Take it or leave it Brexit vote... but we quit whatever, says Davis

Brexit Secretary David Davis updates MPs in the House of Commons, London on the latest negotiations

Brexit Secretary David Davis updates MPs in the House of Commons, London on the latest negotiations with the EU. - Credit: PA Wire/PA Images

MPs will get the chance to vote down Brexit in parliament – but we will leave the EU whatever the result, David Davis has said.

In what will be seen as a concession to Tory rebels Brexit Secretary Davis told the House of Commons a new piece of legislation will be introduced to run alongside the EU (Withdrawal) Bill.

The new bill – the Withdrawal Agreement and Implementation Bill – which MPs will be able to amend, will cover areas such as citizens' rights, the so-called divorce bill and a transition period.

But, to audible gasps in the chamber, Davis confirmed that if MPs did not like the deal and voted against it Britain would still crash out of the European Union.

Shadow Brexit secretary Sir Keir Starmer welcomed the climbdown but warned 'the devil is in the detail'.

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'This is a significant climbdown from a weak Government on the verge of defeat,' he said. 'For months, Labour has been calling on ministers to guarantee Parliament a final say on the withdrawal agreement.

'With less than 24 hours before they had to defend their flawed Bill to Parliament, they have finally backed down. However, like everything with this Government, the devil will be in the detail.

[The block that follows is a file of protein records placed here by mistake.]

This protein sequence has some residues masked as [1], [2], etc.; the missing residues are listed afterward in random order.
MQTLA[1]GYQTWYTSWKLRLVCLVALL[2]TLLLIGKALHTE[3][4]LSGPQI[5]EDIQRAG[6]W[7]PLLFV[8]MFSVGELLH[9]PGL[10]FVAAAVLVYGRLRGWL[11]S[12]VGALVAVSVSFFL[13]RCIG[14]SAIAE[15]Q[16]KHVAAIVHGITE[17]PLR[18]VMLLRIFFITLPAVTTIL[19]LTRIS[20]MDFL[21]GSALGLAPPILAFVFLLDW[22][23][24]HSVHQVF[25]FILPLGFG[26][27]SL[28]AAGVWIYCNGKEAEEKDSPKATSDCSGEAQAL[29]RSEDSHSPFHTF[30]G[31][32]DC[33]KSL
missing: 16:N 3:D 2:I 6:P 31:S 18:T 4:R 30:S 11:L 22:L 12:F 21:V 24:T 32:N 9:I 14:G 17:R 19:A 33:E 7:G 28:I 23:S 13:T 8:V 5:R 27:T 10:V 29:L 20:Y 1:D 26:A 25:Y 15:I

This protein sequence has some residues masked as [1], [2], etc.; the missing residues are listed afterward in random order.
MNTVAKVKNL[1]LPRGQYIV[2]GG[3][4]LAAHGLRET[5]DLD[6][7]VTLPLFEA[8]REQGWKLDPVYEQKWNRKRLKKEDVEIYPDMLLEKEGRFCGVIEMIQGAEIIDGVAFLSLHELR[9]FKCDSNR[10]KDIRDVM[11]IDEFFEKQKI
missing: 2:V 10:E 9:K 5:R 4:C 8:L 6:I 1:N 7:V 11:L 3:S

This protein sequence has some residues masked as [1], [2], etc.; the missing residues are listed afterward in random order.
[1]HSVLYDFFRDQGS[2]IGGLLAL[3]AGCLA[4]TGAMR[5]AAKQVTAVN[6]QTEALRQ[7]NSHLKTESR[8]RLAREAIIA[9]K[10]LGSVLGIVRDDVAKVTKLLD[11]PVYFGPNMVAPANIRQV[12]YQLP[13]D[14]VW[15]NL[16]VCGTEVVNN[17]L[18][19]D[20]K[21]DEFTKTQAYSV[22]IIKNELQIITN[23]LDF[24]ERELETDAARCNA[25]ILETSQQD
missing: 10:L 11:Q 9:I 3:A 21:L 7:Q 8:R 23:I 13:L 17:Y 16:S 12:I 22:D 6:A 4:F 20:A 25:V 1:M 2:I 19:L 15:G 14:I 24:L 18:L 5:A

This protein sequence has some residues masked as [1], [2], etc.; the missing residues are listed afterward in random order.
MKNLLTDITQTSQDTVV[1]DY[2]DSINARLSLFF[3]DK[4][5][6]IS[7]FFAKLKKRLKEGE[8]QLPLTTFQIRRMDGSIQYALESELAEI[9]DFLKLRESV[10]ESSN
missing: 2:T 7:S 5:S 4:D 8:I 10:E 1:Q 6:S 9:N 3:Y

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'Ministers must now go further. They need to accept Labour's amendments that would ensure transitional arrangements, and protect jobs and the economy from a cliff edge.'

Davis confirmed in an answer to Tory former cabinet minister Owen Paterson that Britain will leave the EU on March 29 2019 with no deal if MPs vote down the new piece of legislation.

The announcement came just days after the Prime Minister announced the Government would attempt to enshrine in law the date Britain must leave the EU.

The Brexit Secretary added: 'I can now confirm that once we have reached an agreement we will bring forward a specific piece of primary legislation to implement the agreement.'

But the announcement did not go down well with some of the Tories believed to have been plotting to rebel. Antoinette Sandbach said 'the announcement is meaningless if for any reason the timetable slips beyond March 2019' while Heidi Allen tweeted 'pointless if we have enshrined a drop dead date in the Bill'.

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